China said Wednesday it had ordered ConocoPhillips to immediately stop operations at several rigs in an area off the nation's eastern coast polluted by a huge slick.

The 336-square-mile slick emanating from the oil field in Bohai Bay -- which ConocoPhillips operates with China's state-run oil giant CNOOC - has sparked outrage amid allegations of a cover-up.

On Wednesday, the State Oceanic Administration (SOA) said operations would not be allowed to resume before the source of the spill was fully plugged and "risks eliminated," as fears over the long-term impact on the environment grow.

"There has been oil seeping continuously into the sea for days from platforms B and C in the Penglai 19-3 oil field and there is still a slick in the surrounding marine areas," the SOA said in a statement.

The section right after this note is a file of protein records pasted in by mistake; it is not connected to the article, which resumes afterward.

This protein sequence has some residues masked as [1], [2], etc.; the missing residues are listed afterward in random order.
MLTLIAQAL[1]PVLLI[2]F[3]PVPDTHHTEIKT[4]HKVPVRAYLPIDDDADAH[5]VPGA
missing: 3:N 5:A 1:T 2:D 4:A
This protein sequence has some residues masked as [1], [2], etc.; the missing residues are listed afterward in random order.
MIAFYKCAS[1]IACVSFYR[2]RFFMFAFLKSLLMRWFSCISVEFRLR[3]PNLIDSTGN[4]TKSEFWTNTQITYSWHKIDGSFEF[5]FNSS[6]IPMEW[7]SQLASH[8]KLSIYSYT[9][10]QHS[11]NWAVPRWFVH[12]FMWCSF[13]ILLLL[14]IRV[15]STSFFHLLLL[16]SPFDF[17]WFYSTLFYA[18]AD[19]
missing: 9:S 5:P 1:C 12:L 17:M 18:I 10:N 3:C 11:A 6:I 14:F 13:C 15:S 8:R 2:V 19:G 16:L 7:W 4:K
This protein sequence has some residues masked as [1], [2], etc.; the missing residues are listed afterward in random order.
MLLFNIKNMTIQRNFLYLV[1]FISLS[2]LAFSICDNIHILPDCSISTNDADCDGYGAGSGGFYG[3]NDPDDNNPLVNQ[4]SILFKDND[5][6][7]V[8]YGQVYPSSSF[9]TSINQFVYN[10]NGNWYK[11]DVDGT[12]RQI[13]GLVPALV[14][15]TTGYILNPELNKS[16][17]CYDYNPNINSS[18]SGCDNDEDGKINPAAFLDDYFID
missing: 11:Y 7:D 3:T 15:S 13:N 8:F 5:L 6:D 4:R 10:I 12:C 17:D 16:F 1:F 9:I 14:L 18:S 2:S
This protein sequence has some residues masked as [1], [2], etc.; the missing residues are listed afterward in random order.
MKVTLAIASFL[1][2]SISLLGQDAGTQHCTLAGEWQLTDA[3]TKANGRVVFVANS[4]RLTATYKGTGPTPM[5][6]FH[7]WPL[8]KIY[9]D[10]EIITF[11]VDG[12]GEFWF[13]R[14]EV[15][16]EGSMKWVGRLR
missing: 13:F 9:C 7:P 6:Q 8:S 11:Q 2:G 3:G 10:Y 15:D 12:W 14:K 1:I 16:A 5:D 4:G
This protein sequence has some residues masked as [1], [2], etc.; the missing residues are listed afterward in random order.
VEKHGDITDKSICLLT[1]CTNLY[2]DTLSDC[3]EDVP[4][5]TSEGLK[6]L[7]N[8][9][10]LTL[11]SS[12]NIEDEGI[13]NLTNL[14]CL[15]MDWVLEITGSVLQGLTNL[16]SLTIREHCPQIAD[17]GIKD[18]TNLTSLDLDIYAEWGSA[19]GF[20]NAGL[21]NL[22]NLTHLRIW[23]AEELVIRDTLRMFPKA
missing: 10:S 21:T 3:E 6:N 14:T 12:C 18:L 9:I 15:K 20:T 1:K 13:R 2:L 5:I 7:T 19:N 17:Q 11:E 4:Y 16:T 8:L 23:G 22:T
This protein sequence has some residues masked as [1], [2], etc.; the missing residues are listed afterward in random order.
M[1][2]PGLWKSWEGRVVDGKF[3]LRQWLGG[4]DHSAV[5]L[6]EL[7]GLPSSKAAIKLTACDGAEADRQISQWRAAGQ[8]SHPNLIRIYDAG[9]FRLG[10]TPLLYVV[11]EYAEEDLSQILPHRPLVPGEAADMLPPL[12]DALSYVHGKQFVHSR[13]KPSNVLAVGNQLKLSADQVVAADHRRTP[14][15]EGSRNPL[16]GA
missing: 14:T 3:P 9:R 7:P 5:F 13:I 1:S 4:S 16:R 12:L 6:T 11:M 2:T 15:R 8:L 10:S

"Another spill could happen at any time, which has posed a huge threat to the oceanic ecological environment," it said, adding it had ordered Houston-based ConocoPhillips to stop operations at those platforms.

Spill 'Basically Under Control'

CNOOC last week said the spill -- which was detected on June 4 but only made public at the beginning of July -- was "basically under control" while ConocoPhillips told reporters the leaks had been plugged.

The official China Daily newspaper last week said that dead seaweed and rotting fish could be seen in waters around Nanhuangcheng Island near the site of the slick.

It quoted a local fisheries association official as saying the oil leak would have a "long-term" impact on the environment.

CNOOC has been slammed by state media and green groups over the spill, and it emerged on Tuesday that the firm was cleaning up another slick after a breakdown at a rig off the northeast coast.

The state-run giant said the leak was "minor".

In a separate incident, a CNOOC refinery in the southern province of Guangdong caught fire Monday but there were no casualties, the company said, adding that the cause of the blaze was still under investigation.

The refinery is located about 25 miles from the Daya Bay nuclear power plant, according to the official Xinhua news agency.

Copyright Agence France-Presse, 2011